News and Best Practices

CannaCon Offers Products, Tips for Shops

February 22, 2017

SEATTLE—Practically each week on the calendar this year has seen another opening of another cannabis show. Last week it was CannaCon in the Pacific Northwest.

The event, held Feb. 16-18 just north of the city center, showcased about 250 exhibitors and more than 40 presentations. Topics ranged from growing on a commercial scale to breaking down how the Trump Administration might affect the cannabis industry.

Although CannaCon wasn’t focused on dispensaries and recreational stores, owners and employees of cannabis shops could still learn quite a lot. On both the exhibit floor and the seminar stages, CannaCon featured products, services and guidance to help these businesses continue to improve their operations.

New products to benefit customers

The exhibit floor was full of companies eager to offer the latest in products and services. For example:

  • Toker Poker: This all-in-one lighter is designed for anyone wanting to smoke, vape or dab. It includes a fold-in stainless steel poker, a 5 foot hemp wick, and a stainless steel tamper. Toker Poker can also be customized with a logo and contact info to help shops stay top-of-mind with their customers.
  • Curved Papers are exactly as they sound: curved rolling papers that make “rolling your own” much easier. If a shop sells mostly flower, these papers can make an easy register-side suggested sale, especially for customers new to rolling their own joints.
  • Happy Apple is a new infused beverage launching in Washington state. It’s for customers who want a drink that isn’t too syrupy and doesn’t taste like cannabis. The samples offered at the booth—which were non-infused to comply with state regulations—fulfilled that light, refreshing flavor of Washington’s famous crisp apples.

Tips to avoid costly mistakes

In the various seminars and panels, one common theme appeared to stand out: Don’t make the big mistakes. At least two presentations highlighted different types of mistakes and how to avoid them.

The first discussion was led by Jon Roskill, CEO of Acumatica. The company offers a cloud-based enterprise resource planning software to businesses both inside and outside the industry. Roskill recommended integrating automated processes that help manage everything from inventory tracking, production costing, scheduling, seed-to-sale tracking, reutilizing waste, and material requirements planning. But Roskill warned that automating these processes could come with serious growing pains if a business ignores four common mistakes in the planning process:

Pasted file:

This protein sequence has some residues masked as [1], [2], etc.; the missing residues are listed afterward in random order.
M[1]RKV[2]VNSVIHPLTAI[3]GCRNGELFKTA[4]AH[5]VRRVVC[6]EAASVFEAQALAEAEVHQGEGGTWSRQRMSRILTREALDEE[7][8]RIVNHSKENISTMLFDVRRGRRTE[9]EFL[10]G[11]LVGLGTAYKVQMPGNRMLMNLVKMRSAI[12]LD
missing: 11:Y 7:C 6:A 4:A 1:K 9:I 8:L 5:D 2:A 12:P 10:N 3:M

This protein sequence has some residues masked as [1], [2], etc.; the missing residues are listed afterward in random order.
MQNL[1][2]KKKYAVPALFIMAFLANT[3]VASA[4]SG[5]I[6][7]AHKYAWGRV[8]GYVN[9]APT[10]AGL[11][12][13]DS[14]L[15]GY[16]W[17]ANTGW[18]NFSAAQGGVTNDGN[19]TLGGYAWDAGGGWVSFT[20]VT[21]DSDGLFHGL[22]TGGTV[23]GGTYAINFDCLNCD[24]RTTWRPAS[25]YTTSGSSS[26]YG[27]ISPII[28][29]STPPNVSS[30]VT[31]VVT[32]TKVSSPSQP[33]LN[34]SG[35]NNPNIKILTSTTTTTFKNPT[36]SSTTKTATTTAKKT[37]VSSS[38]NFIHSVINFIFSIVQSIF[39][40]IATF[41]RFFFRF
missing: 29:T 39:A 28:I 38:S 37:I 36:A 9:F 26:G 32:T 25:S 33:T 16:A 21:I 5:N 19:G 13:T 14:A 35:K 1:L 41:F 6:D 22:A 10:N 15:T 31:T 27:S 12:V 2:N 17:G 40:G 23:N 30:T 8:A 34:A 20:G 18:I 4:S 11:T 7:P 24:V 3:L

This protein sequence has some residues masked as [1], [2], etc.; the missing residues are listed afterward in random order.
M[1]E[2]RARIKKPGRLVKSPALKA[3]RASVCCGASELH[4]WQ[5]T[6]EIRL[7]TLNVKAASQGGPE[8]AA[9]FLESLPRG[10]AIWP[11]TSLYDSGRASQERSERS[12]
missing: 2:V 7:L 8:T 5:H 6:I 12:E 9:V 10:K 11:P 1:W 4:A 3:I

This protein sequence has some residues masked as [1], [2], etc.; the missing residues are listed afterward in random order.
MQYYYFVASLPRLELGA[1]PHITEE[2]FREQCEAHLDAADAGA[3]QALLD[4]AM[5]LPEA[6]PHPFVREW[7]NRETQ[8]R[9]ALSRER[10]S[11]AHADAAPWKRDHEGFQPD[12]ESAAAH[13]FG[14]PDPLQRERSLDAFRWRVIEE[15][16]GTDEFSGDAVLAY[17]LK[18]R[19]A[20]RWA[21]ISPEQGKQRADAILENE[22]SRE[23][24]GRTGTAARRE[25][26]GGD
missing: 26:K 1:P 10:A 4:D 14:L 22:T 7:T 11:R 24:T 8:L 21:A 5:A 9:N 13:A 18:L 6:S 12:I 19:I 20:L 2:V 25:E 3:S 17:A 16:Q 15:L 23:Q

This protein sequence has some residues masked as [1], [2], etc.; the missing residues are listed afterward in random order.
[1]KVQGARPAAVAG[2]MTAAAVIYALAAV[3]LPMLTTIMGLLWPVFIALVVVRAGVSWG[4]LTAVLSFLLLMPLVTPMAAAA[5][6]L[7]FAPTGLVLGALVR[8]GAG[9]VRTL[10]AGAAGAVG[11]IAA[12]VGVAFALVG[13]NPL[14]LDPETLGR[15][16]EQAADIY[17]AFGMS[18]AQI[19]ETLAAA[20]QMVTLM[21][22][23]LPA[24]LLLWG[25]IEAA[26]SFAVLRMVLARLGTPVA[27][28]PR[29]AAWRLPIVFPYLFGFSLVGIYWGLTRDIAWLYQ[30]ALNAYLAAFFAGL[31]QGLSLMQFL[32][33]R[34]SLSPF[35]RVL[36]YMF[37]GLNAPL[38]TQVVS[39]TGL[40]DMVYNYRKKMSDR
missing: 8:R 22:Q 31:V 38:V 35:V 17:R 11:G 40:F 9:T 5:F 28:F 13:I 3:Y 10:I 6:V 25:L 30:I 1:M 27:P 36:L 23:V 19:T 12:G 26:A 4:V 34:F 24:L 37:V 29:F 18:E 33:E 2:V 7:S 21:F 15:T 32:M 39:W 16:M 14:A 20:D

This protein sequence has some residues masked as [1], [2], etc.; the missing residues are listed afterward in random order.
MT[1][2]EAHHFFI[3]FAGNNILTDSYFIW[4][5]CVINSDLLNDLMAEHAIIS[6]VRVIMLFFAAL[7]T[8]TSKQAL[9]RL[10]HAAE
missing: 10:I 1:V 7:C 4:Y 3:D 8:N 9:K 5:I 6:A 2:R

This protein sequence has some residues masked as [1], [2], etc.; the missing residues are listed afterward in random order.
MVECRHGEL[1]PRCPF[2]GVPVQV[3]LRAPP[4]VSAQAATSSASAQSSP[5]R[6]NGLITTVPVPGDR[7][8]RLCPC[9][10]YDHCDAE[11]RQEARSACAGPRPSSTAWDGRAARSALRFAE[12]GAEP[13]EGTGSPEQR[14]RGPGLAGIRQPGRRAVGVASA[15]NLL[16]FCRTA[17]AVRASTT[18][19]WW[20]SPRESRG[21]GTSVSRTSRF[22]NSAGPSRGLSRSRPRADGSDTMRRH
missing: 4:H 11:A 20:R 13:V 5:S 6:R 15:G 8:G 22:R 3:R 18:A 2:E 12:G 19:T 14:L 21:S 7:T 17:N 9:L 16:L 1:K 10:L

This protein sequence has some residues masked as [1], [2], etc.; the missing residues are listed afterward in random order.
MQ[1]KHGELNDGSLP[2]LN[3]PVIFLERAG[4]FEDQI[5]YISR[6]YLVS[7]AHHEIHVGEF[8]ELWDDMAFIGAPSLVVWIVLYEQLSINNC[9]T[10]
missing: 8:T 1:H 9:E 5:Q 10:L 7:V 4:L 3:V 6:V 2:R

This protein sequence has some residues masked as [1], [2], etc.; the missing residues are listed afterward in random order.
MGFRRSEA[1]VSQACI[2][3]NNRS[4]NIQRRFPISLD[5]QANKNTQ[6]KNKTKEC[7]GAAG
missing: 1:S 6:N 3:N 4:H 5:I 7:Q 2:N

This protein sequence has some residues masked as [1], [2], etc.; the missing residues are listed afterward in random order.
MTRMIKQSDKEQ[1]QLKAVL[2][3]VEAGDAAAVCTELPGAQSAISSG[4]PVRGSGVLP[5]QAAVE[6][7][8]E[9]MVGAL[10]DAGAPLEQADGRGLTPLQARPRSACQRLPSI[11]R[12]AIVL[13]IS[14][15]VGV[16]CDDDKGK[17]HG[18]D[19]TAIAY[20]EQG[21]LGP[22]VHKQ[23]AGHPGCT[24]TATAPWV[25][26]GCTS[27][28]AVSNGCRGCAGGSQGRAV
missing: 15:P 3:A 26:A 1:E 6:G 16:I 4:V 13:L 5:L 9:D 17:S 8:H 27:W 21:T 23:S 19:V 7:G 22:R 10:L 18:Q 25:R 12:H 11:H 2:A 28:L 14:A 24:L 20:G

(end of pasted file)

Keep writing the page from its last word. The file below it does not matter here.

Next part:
1. Buying a short-term solution—Many companies still use software that’s difficult to scale with a growing business, such as using Excel for all their bookkeeping and employee management needs. Instead, Roskill suggested taking advantage of the presence of big software companies located in Seattle like Microsoft, Amazon and Google.
  2. Not having a realistic budget—Roskill advocated doing the proper homework and budgeting when planning to integrate business automation. The mistake many companies make is focusing solely on immediate costs like buying inventory, renting or buying a retail space, and hiring employees when planning an overall budget.
  3. Not having access everywhere—One of the biggest downsides to not automating a business is being tied to one computer, desk or office space. Owners and managers need all the information at their fingertips when they’re out in the field making decisions or managing their businesses from afar.
  4. Not embracing the cloud—Cloud-based automation offers not only the ability to access information anywhere, but protection and security as well. And the cloud offers prevention from the crippling loss of data that can come when a company’s main computer crashes or faces significant downtime.

The second discussion, led by Gavin Bray, Business Development Executive of Alliance 2020, focused on avoiding hiring mistakes by properly screening potential employees. Bray cited President Reagan’s “trust but verify” dictum in screening all employees so as to mediate risk, confirm the provided information, and maintain a company’s reputation.

In addition, negligent hiring claims—lawsuits filed against an employer by a party who became injured by an employee whose background was not properly checked—are much more real and widespread than many people think, according to Bray. He advised employers to use a company accredited by the National Association of Professional Background Screeners (NAPBS) and complying with the Fair Credit Reporting Act (FCRA) of 1970, which is used to regulate background screening and credit reporting.

By Kyle Brooksher
Dispensary Management Today articles are for informational purposes only and should not be considered legal guidance or advice on dispensary operations. You should contact an attorney or a qualified cannabis consultant for specific compliance and dispensary/retailing advice.
© 2017 CAN Performance Group, LLC. All rights reserved.
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